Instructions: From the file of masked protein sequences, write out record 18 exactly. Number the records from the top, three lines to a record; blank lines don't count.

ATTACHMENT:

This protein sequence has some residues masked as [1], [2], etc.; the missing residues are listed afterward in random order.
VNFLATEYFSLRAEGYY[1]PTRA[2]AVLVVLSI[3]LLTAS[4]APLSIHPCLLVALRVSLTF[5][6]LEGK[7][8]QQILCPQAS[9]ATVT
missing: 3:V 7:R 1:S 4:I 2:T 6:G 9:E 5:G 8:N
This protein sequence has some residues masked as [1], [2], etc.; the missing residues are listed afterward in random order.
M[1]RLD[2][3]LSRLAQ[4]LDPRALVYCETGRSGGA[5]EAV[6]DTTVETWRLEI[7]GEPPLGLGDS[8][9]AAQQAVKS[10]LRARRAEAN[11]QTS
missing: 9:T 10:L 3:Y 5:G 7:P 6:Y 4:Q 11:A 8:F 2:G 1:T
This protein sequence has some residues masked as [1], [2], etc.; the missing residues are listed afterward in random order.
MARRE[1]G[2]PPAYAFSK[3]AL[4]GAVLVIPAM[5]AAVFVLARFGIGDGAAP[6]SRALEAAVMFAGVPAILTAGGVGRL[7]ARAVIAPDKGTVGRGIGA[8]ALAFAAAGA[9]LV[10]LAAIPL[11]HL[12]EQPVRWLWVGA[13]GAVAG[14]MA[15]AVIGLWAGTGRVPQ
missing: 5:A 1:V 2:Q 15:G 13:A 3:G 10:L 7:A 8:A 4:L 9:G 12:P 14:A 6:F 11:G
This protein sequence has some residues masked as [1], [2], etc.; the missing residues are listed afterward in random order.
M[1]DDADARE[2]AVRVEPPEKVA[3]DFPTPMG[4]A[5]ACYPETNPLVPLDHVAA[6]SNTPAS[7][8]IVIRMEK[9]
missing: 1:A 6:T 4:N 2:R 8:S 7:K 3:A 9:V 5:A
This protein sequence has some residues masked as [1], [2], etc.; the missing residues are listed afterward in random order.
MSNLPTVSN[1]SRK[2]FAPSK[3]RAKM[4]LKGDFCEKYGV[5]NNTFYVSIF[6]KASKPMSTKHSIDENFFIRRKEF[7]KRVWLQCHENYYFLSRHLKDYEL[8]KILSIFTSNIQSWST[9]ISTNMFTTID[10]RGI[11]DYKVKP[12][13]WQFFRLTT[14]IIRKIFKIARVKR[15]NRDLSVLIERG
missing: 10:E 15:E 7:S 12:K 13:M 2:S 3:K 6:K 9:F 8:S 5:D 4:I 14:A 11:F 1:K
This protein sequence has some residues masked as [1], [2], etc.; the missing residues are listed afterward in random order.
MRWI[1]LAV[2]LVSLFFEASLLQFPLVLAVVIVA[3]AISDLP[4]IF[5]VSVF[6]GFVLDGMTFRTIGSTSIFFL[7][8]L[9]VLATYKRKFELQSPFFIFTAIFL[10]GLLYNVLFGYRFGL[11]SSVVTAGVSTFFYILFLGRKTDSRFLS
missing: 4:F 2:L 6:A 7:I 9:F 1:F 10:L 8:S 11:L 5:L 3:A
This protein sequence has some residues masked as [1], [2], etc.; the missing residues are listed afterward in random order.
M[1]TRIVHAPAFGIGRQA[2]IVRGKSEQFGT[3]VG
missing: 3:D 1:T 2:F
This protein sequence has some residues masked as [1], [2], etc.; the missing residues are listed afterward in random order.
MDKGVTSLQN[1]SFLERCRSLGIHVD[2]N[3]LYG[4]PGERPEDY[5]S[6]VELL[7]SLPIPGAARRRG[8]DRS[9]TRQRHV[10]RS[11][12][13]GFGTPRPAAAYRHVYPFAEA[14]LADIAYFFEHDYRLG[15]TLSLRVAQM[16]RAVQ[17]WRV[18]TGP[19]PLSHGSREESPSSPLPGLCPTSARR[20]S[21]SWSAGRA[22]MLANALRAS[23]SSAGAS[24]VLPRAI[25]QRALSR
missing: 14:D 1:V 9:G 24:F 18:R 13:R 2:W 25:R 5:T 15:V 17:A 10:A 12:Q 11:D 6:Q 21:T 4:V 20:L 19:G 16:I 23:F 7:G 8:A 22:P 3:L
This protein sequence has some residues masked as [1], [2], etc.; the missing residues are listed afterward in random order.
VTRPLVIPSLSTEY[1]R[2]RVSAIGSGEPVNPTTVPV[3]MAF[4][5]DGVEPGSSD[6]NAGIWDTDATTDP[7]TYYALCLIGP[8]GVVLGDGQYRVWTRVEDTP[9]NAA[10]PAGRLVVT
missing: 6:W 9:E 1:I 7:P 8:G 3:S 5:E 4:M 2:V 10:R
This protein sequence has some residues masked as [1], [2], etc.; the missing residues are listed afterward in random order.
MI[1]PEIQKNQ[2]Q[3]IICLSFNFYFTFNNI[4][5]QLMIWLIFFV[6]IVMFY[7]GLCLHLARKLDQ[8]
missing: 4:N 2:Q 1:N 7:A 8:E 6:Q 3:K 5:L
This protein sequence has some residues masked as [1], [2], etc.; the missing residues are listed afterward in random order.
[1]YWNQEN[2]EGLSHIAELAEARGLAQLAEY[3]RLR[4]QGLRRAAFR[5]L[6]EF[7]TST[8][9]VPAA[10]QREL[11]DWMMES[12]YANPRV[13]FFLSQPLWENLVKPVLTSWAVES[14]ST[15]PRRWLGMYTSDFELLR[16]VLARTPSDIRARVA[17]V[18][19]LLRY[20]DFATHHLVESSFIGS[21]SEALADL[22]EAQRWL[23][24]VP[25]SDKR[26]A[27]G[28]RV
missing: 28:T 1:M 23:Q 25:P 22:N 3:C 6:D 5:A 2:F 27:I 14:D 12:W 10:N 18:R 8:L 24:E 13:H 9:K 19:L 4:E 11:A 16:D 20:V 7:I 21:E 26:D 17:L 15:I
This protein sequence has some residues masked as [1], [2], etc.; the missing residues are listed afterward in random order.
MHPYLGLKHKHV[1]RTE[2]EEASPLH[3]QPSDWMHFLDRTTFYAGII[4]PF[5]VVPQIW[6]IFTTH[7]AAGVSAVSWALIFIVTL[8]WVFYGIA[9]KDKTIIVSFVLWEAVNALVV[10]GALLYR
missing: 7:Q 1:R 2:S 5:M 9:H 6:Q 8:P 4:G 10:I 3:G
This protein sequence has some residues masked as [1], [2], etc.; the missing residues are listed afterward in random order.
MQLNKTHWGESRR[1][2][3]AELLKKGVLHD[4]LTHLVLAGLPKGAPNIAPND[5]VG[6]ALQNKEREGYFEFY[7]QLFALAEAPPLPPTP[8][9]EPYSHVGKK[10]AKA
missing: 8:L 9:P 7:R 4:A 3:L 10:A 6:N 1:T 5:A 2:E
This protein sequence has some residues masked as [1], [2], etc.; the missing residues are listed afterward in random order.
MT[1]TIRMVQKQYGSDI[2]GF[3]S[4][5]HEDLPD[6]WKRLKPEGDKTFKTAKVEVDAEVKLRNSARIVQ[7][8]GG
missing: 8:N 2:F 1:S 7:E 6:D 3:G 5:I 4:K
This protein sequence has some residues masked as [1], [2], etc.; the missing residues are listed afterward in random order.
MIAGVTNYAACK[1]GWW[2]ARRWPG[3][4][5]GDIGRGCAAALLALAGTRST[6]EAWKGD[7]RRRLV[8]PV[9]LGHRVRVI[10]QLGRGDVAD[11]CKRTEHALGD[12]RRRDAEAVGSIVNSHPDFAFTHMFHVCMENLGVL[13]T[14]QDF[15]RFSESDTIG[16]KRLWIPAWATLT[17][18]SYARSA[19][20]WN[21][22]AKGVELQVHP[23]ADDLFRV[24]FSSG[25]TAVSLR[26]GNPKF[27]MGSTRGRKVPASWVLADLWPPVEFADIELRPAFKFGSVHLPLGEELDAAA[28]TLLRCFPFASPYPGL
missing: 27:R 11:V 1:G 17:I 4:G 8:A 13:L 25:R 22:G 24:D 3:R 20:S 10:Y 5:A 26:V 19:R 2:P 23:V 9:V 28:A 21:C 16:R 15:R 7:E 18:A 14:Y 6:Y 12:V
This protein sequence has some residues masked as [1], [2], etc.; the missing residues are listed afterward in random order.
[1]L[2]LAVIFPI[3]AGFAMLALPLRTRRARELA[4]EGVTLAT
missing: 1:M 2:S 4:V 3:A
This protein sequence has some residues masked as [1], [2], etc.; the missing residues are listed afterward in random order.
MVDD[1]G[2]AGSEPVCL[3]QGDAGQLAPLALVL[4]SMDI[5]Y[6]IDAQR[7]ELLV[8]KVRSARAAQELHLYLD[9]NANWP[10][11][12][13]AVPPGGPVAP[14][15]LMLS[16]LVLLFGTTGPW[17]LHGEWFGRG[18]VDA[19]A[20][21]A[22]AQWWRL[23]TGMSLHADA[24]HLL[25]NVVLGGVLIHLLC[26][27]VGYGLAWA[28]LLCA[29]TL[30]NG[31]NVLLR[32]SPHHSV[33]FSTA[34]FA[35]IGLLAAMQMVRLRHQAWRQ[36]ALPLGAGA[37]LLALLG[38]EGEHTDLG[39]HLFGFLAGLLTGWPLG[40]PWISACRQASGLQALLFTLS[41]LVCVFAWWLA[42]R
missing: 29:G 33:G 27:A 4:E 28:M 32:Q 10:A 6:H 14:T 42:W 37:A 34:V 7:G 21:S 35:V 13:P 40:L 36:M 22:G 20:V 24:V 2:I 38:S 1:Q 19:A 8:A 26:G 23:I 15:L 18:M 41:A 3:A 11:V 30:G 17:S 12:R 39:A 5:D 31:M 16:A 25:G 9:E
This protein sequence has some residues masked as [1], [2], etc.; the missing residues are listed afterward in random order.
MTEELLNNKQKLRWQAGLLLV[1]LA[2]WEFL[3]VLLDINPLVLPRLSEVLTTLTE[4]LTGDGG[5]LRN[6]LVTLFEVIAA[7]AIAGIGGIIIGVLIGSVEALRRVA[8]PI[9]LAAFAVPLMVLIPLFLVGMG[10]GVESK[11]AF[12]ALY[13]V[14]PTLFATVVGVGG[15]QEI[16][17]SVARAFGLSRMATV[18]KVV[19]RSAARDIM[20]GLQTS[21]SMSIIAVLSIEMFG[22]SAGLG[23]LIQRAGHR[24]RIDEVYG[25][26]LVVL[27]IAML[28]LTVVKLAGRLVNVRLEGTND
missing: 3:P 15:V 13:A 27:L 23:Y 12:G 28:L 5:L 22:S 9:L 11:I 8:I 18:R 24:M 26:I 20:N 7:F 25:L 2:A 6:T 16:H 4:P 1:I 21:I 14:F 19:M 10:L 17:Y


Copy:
This protein sequence has some residues masked as [1], [2], etc.; the missing residues are listed afterward in random order.
MTEELLNNKQKLRWQAGLLLV[1]LA[2]WEFL[3]VLLDINPLVLPRLSEVLTTLTE[4]LTGDGG[5]LRN[6]LVTLFEVIAA[7]AIAGIGGIIIGVLIGSVEALRRVA[8]PI[9]LAAFAVPLMVLIPLFLVGMG[10]GVESK[11]AF[12]ALY[13]V[14]PTLFATVVGVGG[15]QEI[16][17]SVARAFGLSRMATV[18]KVV[19]RSAARDIM[20]GLQTS[21]SMSIIAVLSIEMFG[22]SAGLG[23]LIQRAGHR[24]RIDEVYG[25][26]LVVL[27]IAML[28]LTVVKLAGRLVNVRLEGTND
missing: 3:P 15:V 13:A 27:L 23:Y 12:G 28:L 5:L 22:S 9:L 11:I 8:I 18:R 24:M 26:I 20:N 7:F 25:L 2:A 6:T 16:H 4:P 1:I 21:I 14:F 19:M 10:L 17:Y